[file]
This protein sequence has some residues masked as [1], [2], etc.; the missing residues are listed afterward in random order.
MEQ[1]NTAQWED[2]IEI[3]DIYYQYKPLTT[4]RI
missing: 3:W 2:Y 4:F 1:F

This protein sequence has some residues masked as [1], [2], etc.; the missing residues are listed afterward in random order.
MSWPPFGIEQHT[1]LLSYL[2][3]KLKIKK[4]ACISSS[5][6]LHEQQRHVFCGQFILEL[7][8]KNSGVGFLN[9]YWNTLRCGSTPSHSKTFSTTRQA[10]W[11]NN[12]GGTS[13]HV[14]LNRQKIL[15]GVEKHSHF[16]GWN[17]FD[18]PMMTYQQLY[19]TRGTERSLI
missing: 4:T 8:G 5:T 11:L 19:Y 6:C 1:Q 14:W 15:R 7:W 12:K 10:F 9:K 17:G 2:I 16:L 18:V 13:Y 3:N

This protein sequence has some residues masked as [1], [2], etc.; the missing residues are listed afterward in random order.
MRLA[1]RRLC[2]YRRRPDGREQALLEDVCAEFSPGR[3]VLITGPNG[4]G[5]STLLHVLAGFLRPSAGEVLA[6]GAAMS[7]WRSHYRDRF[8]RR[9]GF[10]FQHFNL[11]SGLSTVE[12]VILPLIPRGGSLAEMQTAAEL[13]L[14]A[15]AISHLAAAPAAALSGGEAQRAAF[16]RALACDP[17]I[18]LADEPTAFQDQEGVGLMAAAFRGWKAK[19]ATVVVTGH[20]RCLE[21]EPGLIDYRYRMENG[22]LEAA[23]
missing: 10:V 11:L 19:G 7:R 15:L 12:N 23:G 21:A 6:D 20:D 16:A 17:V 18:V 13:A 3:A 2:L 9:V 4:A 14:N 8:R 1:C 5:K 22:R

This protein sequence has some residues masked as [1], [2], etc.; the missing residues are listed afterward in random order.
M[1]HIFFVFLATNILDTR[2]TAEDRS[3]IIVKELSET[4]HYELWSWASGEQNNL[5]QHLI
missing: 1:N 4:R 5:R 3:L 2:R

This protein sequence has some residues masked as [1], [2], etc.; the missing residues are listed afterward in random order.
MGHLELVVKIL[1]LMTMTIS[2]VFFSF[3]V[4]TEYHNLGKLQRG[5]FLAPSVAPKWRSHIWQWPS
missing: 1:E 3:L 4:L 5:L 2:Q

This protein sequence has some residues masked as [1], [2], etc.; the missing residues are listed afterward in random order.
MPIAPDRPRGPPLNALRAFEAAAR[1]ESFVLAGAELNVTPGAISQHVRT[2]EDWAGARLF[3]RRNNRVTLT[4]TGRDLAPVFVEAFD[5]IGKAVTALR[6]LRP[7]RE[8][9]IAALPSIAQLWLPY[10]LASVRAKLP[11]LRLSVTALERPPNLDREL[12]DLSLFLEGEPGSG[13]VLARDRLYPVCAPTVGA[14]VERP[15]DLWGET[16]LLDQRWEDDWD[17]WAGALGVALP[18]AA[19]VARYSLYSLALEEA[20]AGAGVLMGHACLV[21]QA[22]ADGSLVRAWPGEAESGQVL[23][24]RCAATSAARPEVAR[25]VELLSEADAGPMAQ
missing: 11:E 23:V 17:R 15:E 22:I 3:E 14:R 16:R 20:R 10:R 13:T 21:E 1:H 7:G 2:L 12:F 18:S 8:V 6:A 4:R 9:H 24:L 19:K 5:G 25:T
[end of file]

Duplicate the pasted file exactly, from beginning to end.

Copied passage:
This protein sequence has some residues masked as [1], [2], etc.; the missing residues are listed afterward in random order.
MEQ[1]NTAQWED[2]IEI[3]DIYYQYKPLTT[4]RI
missing: 3:W 2:Y 4:F 1:F

This protein sequence has some residues masked as [1], [2], etc.; the missing residues are listed afterward in random order.
MSWPPFGIEQHT[1]LLSYL[2][3]KLKIKK[4]ACISSS[5][6]LHEQQRHVFCGQFILEL[7][8]KNSGVGFLN[9]YWNTLRCGSTPSHSKTFSTTRQA[10]W[11]NN[12]GGTS[13]HV[14]LNRQKIL[15]GVEKHSHF[16]GWN[17]FD[18]PMMTYQQLY[19]TRGTERSLI
missing: 4:T 8:G 5:T 11:L 19:Y 6:C 1:Q 14:W 15:R 7:W 12:K 10:F 9:K 17:G 2:I 16:L 18:V 13:Y 3:N

This protein sequence has some residues masked as [1], [2], etc.; the missing residues are listed afterward in random order.
MRLA[1]RRLC[2]YRRRPDGREQALLEDVCAEFSPGR[3]VLITGPNG[4]G[5]STLLHVLAGFLRPSAGEVLA[6]GAAMS[7]WRSHYRDRF[8]RR[9]GF[10]FQHFNL[11]SGLSTVE[12]VILPLIPRGGSLAEMQTAAEL[13]L[14]A[15]AISHLAAAPAAALSGGEAQRAAF[16]RALACDP[17]I[18]LADEPTAFQDQEGVGLMAAAFRGWKAK[19]ATVVVTGH[20]RCLE[21]EPGLIDYRYRMENG[22]LEAA[23]
missing: 10:V 11:L 19:G 7:R 15:L 12:N 23:G 21:A 6:D 20:D 16:A 17:V 18:V 13:A 3:A 2:L 9:V 4:A 14:N 8:R 1:C 5:K 22:R

This protein sequence has some residues masked as [1], [2], etc.; the missing residues are listed afterward in random order.
M[1]HIFFVFLATNILDTR[2]TAEDRS[3]IIVKELSET[4]HYELWSWASGEQNNL[5]QHLI
missing: 1:N 4:R 5:R 3:L 2:R

This protein sequence has some residues masked as [1], [2], etc.; the missing residues are listed afterward in random order.
MGHLELVVKIL[1]LMTMTIS[2]VFFSF[3]V[4]TEYHNLGKLQRG[5]FLAPSVAPKWRSHIWQWPS
missing: 1:E 3:L 4:L 5:L 2:Q

This protein sequence has some residues masked as [1], [2], etc.; the missing residues are listed afterward in random order.
MPIAPDRPRGPPLNALRAFEAAAR[1]ESFVLAGAELNVTPGAISQHVRT[2]EDWAGARLF[3]RRNNRVTLT[4]TGRDLAPVFVEAFD[5]IGKAVTALR[6]LRP[7]RE[8][9]IAALPSIAQLWLPY[10]LASVRAKLP[11]LRLSVTALERPPNLDREL[12]DLSLFLEGEPGSG[13]VLARDRLYPVCAPTVGA[14]VERP[15]DLWGET[16]LLDQRWEDDWD[17]WAGALGVALP[18]AA[19]VARYSLYSLALEEA[20]AGAGVLMGHACLV[21]QA[22]ADGSLVRAWPGEAESGQVL[23][24]RCAATSAARPEVAR[25]VELLSEADAGPMAQ
missing: 11:E 23:V 17:R 15:E 22:I 3:E 14:R 16:R 20:R 10:R 13:T 21:E 1:H 7:G 2:L 12:F 18:S 8:V 6:A 4:R 9:H 24:L 19:K 5:G 25:T